Latest Articles & News

TheBody || June 18, 2021

Exploring What It Means to Be Black and Queer: An Interview With Podcaster Brandon Nicholas

On June 20, the day after Juneteenth and a week before New York City’s Pride parade, a new podcast will take to the airwaves. It’s called, Let’s Get Back to Queer (LGBTQ), and it describes itself as “a mixxy podcast that explores the magical, mundane, and messy experiences of Black LGBTQ culture.”

them || June 18, 2021

Rising Pop Artist Dizz on Ending HIV Stigma and Celebrating Black Freedom on Juneteenth

The leader of the queer pop group rIVerse discusses disclosure, tapping into “the Divine Feminine,” and plans for the band’s upcoming Juneteenth virtual concert.

TheBody || June 17, 2021

It’s Time for a Civil Rights Movement in Medicine

For Givens, who is Black and a cardiologist, as well as an assistant professor of medicine and associate director of the cardiac intensive care unit at Columbia University Irving Medical Center, the dismissal of two people in leadership was neither the goal, a cause for celebration, nor a sign that “racism was over.” Rather, he believes that in order to accomplish true change, “There has to be a civil rights movement for medicine.”

TheBody || June 11, 2021

Honoring Ulysses Dove, 25 Years After He Died From HIV

Ulysses Dove, the brilliant choreographer and dancer, died from AIDS 25 years ago on June 11, 1996 at the age of 49. At the time of his passing, he’d already reached stratospheric heights as one of the world’s leading dance makers for ballet companies, including American Ballet Theater, New York City Ballet, Dutch National Ballet, Royal Swedish Ballet, London Festival Ballet (now English National Ballet), Ballet France de Nancy, Basel Ballet, Cullberg Ballet, and Les Ballets Jazz de Montreal.

TheBody || June 11, 2021

The CDC Is Updating PrEP Guidelines. Here’s Why I Wish These Updates Existed Sooner.

In late May, the U.S. Centers for Disease Control and Prevention (CDC) announced updates to its guidelines for prescribing pre-exposure prophylaxis (PrEP), a drug that, studies show, reduces the risk of acquiring HIV through sex by 99%. That’s good news because those guidelines have not been updated since 2017. The previous update occurred in 2014, the same year that I tried and failed to receive PrEP on six different occasions.

TheBody || June 10, 2021

From Pilot to Finale, ‘Pose’ Lived for Our Community

In the face of criticism that it was perhaps too much, it is important to acknowledge that our community’s representation is not promised. Knowing that we could go another few years before seeing Black and Brown trans and queer people living their lives like they’re golden, Pose made sure that we had more than enough to get us through any drought.

Christian Science Monitor || June 8, 2021

A prickly mother-daughter bond sustained by Korean food

In an interview, Michelle Zauner describes how writing the memoir “Crying in H Mart” helped her cope with losing her mother.

TheBody || June 8, 2021

Building the Road to Black Queer Liberation at the Native Son Awards

Wilbekin created the Native Son Now platform five years ago as a safe space for Black queer and gay men to celebrate, love, and nurture each other while affirming their right to live openly in a world that often fears and judges them. Recognizing that asking others to live openly demanded that he lead the way by revealing his own truth, Wilbekin used the first award ceremony in 2016 to disclose that he was living with HIV.

TheBody || June 7, 2021

A Plan to End Hepatitis C in Michigan Through Harm Reduction and Compassionate Care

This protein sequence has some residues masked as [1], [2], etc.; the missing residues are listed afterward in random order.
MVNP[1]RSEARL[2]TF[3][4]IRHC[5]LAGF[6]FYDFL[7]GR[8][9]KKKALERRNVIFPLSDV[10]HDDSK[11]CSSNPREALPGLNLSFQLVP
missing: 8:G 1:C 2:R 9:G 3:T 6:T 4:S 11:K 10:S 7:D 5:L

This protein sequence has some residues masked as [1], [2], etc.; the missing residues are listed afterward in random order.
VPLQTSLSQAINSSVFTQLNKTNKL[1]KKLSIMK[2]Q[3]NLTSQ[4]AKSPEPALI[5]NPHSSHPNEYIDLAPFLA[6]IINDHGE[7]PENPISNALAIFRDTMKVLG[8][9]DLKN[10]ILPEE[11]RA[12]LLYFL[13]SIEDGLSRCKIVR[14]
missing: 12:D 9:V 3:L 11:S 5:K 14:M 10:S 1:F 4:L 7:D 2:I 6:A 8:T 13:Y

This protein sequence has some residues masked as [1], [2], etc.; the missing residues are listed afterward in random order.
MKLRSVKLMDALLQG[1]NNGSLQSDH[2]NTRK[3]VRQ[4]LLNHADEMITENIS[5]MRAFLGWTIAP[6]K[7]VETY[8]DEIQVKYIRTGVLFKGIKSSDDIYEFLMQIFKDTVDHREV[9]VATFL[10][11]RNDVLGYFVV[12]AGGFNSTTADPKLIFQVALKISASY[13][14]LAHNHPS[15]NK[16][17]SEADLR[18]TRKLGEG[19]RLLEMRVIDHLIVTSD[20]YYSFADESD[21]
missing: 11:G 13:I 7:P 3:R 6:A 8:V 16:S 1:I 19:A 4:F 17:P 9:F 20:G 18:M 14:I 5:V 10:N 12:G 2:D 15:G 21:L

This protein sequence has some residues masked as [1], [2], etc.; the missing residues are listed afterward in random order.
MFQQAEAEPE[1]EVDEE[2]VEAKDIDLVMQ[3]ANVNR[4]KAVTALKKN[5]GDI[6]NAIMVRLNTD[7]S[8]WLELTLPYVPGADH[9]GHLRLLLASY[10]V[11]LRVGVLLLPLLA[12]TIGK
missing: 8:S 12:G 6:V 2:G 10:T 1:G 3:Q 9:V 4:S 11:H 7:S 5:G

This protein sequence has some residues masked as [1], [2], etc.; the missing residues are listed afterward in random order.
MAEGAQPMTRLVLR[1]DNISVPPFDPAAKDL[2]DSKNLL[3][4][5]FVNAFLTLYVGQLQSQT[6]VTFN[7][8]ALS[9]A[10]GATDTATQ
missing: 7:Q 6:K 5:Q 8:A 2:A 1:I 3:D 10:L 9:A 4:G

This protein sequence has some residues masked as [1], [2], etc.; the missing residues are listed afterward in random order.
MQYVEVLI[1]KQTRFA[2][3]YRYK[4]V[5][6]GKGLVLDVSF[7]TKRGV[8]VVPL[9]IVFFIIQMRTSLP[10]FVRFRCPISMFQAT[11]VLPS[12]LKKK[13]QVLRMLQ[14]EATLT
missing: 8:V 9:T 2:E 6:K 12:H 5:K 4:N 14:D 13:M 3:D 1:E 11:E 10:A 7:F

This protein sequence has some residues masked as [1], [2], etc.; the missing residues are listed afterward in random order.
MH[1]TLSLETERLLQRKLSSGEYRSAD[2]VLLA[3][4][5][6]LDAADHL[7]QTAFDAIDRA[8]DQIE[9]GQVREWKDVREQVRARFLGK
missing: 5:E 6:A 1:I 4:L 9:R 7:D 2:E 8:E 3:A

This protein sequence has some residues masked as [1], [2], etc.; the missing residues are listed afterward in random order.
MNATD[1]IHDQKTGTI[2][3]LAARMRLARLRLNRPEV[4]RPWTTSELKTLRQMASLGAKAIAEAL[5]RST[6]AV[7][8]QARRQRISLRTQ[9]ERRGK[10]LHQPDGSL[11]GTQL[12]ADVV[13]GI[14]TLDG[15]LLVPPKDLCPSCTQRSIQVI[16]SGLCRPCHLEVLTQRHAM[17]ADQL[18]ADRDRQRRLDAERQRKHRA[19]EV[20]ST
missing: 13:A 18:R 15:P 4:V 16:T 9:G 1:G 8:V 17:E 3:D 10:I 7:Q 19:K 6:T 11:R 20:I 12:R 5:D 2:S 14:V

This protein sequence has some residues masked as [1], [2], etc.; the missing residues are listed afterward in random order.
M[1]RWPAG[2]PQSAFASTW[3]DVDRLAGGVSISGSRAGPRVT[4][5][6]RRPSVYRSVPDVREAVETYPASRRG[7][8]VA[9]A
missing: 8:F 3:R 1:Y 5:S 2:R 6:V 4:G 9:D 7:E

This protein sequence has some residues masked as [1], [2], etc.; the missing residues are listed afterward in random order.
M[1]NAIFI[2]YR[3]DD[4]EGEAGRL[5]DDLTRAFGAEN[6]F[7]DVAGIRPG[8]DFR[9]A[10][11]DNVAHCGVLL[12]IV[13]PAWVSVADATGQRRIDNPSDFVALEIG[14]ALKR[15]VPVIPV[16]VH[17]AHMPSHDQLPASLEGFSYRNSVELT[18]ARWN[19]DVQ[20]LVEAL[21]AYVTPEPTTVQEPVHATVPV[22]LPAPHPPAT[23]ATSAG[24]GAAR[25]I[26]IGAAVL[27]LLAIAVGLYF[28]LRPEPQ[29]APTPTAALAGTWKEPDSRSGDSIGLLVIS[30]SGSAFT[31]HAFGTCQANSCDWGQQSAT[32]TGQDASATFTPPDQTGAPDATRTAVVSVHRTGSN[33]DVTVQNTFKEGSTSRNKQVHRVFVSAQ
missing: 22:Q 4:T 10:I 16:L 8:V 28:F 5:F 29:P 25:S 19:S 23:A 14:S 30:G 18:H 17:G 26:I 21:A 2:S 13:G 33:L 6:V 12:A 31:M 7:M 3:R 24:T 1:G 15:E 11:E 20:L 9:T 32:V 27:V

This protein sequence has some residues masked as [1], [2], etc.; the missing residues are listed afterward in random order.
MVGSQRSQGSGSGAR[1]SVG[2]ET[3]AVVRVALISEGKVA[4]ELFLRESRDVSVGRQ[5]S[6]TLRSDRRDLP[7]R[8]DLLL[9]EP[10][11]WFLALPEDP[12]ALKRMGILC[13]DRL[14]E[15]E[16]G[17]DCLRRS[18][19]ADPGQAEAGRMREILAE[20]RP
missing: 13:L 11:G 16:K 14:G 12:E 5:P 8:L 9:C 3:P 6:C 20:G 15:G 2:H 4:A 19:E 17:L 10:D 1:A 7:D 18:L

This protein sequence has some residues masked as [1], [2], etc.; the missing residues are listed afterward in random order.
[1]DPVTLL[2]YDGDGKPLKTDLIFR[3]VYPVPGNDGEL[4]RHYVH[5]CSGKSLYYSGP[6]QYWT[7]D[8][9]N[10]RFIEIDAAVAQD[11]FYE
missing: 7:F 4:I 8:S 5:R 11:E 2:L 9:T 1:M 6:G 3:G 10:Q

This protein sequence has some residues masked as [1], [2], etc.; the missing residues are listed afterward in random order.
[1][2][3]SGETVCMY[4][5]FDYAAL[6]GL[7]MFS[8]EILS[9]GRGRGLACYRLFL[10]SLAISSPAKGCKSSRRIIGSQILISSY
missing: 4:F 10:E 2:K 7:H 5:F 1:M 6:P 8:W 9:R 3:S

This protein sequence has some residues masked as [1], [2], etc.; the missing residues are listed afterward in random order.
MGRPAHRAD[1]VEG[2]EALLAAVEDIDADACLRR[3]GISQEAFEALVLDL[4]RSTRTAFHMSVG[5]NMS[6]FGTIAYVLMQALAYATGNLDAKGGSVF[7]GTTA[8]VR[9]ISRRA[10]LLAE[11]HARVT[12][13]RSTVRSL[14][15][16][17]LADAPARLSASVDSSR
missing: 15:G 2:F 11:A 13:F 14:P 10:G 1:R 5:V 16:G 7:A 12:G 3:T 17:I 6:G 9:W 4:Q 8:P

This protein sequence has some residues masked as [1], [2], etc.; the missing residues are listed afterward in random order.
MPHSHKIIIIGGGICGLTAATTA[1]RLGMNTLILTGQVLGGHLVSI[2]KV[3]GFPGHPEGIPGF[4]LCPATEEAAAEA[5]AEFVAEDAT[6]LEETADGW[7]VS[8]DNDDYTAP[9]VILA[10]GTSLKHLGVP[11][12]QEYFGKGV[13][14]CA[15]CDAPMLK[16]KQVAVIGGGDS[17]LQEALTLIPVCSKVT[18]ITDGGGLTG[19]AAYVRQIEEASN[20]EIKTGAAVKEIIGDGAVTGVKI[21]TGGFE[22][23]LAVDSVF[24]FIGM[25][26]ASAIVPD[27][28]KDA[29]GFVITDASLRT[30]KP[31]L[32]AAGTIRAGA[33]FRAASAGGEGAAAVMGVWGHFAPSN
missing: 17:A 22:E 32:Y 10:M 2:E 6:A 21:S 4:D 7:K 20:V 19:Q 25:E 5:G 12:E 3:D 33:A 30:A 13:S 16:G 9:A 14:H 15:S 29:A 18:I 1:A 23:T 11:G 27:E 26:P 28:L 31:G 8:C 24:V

As with any treatment program, policies must be shaped to help the populations they profess to serve where they are, rather than where the architects would like them to be. Because HCV is predominantly spread through intravenous drug use, that means that mandating sobriety will prevent those who are in need—people who are living with drug dependencies—from accessing care.

TheBody || June 2, 2021

Serving Self-Advocacy, Just Like Naomi Osaka

As with dealing with mental health, there is no singular way to solve one’s HIV needs. But one thing is for sure: Anyone who tries to get into a pissing contest with you about your health is not on your side. If you find yourself in a situation where the person who should be helping you refuses to do their job, think of Naomi Osaka, walk away, and work with someone else.

TheBody || June 1, 2021

Respectful Communication Can Save HIV-Positive Lives

We’re focused on survival, but we know that if we go to this place and deal with these individuals, we will become drained. And that is not conducive to our survival, so we will stop going there. When I was back home in North Philly, I stopped going to a clinic where my doctor was based for two years because every time I went there, I never felt like a human being.

TheBody || June 1, 2021

I Am Living With HIV and Nothing Can Drag Me Down

I’ve lost relationships, jobs, friends, and dreams because of my HIV status—and yet, while losing my literal shit, I was still giggling. “If you can laugh,” I told myself, “then you can breathe.” And if I can breathe, then I am alive.  I am not proud that I was diagnosed with HIV, but I am proud to say that I am alive and nothing can drag me down.

TheBody || May 28, 2021

What if HIV Messaging Focused on Joy?

Love’s commitment to representing the community with truth and love comes from his own exhaustion at being pathologized as a Black queer man living with a chronic virus. But more than the stigma, what bothers him most is the messaging that medical agencies put out there about “the horrors of HIV.”

In an interview with TheBody, Love spoke with me about what he’d rather see from many of these misguided HIV prevention campaigns.

TheBody || May 28, 2021

Jonathan Capehart Is in the Sunken Place. Yes, the Police Should Be Banned From Pride

Jonathan Capehart shoved his foot down his throat in a Washington Post opinion piece this week that declared that queer members of the New York City Police Department (NYPD), known as Gay Officers Action League (GOAL), should be allowed to march in New York’s Pride Parade. This comes after Heritage of Pride (HOP)—a nonprofit that manages the parade while shilling for corporate sponsorships—announced in mid-May that law enforcement would be banned from marching in the parade through 2025.